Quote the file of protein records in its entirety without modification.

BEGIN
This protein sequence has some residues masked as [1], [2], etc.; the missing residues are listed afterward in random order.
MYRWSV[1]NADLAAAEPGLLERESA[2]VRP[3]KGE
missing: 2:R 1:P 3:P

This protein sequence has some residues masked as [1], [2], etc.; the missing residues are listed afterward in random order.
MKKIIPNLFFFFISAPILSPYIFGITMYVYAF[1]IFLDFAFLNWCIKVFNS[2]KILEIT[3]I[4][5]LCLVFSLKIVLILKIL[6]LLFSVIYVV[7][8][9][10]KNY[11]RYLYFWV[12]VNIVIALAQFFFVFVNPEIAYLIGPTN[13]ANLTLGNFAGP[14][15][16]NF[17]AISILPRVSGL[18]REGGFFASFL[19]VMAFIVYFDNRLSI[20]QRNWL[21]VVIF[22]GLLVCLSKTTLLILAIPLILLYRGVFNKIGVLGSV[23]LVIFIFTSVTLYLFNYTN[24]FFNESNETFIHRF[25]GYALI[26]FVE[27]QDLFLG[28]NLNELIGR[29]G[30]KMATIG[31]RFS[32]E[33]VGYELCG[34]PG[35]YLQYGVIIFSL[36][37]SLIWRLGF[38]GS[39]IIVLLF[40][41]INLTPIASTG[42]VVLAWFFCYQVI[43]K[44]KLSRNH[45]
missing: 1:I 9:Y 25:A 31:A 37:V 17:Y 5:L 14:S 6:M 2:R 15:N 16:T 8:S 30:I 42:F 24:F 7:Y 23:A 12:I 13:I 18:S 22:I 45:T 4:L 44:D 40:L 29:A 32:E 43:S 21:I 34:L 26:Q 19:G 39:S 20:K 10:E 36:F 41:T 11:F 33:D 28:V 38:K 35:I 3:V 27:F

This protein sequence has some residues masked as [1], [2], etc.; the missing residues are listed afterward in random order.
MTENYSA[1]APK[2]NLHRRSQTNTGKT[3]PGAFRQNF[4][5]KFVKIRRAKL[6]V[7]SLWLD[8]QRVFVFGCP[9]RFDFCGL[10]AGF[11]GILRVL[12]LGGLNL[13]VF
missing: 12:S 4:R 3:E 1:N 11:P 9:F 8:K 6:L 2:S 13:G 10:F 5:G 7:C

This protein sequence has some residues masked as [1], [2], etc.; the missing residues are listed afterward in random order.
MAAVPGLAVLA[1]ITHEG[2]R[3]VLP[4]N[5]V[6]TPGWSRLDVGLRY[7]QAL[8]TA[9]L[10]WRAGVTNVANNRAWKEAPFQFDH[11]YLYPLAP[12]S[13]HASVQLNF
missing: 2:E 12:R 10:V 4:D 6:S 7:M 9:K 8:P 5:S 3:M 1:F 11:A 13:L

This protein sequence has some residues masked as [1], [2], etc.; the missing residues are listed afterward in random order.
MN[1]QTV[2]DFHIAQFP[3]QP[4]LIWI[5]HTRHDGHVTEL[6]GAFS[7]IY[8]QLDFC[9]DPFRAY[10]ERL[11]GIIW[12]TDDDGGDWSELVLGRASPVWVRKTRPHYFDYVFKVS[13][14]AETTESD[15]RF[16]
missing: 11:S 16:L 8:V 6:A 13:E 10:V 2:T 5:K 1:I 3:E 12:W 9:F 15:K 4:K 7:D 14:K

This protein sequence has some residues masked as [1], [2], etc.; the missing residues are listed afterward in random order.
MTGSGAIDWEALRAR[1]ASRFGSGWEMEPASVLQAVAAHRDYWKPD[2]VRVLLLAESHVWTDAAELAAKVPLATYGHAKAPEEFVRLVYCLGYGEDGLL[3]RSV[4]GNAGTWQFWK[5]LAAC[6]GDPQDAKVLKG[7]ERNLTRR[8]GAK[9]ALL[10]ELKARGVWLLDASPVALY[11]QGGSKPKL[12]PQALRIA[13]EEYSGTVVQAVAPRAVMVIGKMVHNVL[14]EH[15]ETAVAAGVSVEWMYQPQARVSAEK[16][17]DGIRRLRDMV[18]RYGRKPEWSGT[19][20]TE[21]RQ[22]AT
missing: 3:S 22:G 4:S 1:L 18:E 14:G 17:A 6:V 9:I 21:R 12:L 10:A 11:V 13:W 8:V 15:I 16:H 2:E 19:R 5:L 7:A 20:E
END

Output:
This protein sequence has some residues masked as [1], [2], etc.; the missing residues are listed afterward in random order.
MYRWSV[1]NADLAAAEPGLLERESA[2]VRP[3]KGE
missing: 2:R 1:P 3:P

This protein sequence has some residues masked as [1], [2], etc.; the missing residues are listed afterward in random order.
MKKIIPNLFFFFISAPILSPYIFGITMYVYAF[1]IFLDFAFLNWCIKVFNS[2]KILEIT[3]I[4][5]LCLVFSLKIVLILKIL[6]LLFSVIYVV[7][8][9][10]KNY[11]RYLYFWV[12]VNIVIALAQFFFVFVNPEIAYLIGPTN[13]ANLTLGNFAGP[14][15][16]NF[17]AISILPRVSGL[18]REGGFFASFL[19]VMAFIVYFDNRLSI[20]QRNWL[21]VVIF[22]GLLVCLSKTTLLILAIPLILLYRGVFNKIGVLGSV[23]LVIFIFTSVTLYLFNYTN[24]FFNESNETFIHRF[25]GYALI[26]FVE[27]QDLFLG[28]NLNELIGR[29]G[30]KMATIG[31]RFS[32]E[33]VGYELCG[34]PG[35]YLQYGVIIFSL[36][37]SLIWRLGF[38]GS[39]IIVLLF[40][41]INLTPIASTG[42]VVLAWFFCYQVI[43]K[44]KLSRNH[45]
missing: 1:I 9:Y 25:A 31:A 37:V 17:Y 5:L 14:S 6:M 2:R 15:N 16:T 8:S 30:I 42:F 24:F 7:Y 23:A 12:I 13:I 18:S 22:I 45:T 4:L 44:D 40:L 29:A 32:E 43:S 21:I 34:L 26:Q 19:G 39:S 20:K 10:E 36:F 41:T 11:F 33:D 28:V 38:K 35:I 3:V 27:F

This protein sequence has some residues masked as [1], [2], etc.; the missing residues are listed afterward in random order.
MTENYSA[1]APK[2]NLHRRSQTNTGKT[3]PGAFRQNF[4][5]KFVKIRRAKL[6]V[7]SLWLD[8]QRVFVFGCP[9]RFDFCGL[10]AGF[11]GILRVL[12]LGGLNL[13]VF
missing: 12:S 4:R 3:E 1:N 11:P 9:F 8:K 6:L 2:S 13:G 10:F 5:G 7:C

This protein sequence has some residues masked as [1], [2], etc.; the missing residues are listed afterward in random order.
MAAVPGLAVLA[1]ITHEG[2]R[3]VLP[4]N[5]V[6]TPGWSRLDVGLRY[7]QAL[8]TA[9]L[10]WRAGVTNVANNRAWKEAPFQFDH[11]YLYPLAP[12]S[13]HASVQLNF
missing: 2:E 12:R 10:V 4:D 6:S 7:M 9:K 8:P 5:S 3:M 1:F 11:A 13:L

This protein sequence has some residues masked as [1], [2], etc.; the missing residues are listed afterward in random order.
MN[1]QTV[2]DFHIAQFP[3]QP[4]LIWI[5]HTRHDGHVTEL[6]GAFS[7]IY[8]QLDFC[9]DPFRAY[10]ERL[11]GIIW[12]TDDDGGDWSELVLGRASPVWVRKTRPHYFDYVFKVS[13][14]AETTESD[15]RF[16]
missing: 11:S 16:L 8:V 6:A 13:E 10:V 2:T 5:K 1:I 3:E 12:W 9:F 15:K 4:K 7:D 14:K

This protein sequence has some residues masked as [1], [2], etc.; the missing residues are listed afterward in random order.
MTGSGAIDWEALRAR[1]ASRFGSGWEMEPASVLQAVAAHRDYWKPD[2]VRVLLLAESHVWTDAAELAAKVPLATYGHAKAPEEFVRLVYCLGYGEDGLL[3]RSV[4]GNAGTWQFWK[5]LAAC[6]GDPQDAKVLKG[7]ERNLTRR[8]GAK[9]ALL[10]ELKARGVWLLDASPVALY[11]QGGSKPKL[12]PQALRIA[13]EEYSGTVVQAVAPRAVMVIGKMVHNVL[14]EH[15]ETAVAAGVSVEWMYQPQARVSAEK[16][17]DGIRRLRDMV[18]RYGRKPEWSGT[19][20]TE[21]RQ[22]AT
missing: 3:S 22:G 4:S 1:L 18:E 14:G 17:A 6:V 9:I 21:R 12:L 10:A 11:V 13:W 8:V 15:I 16:H 2:E 19:R 5:L 7:A 20:E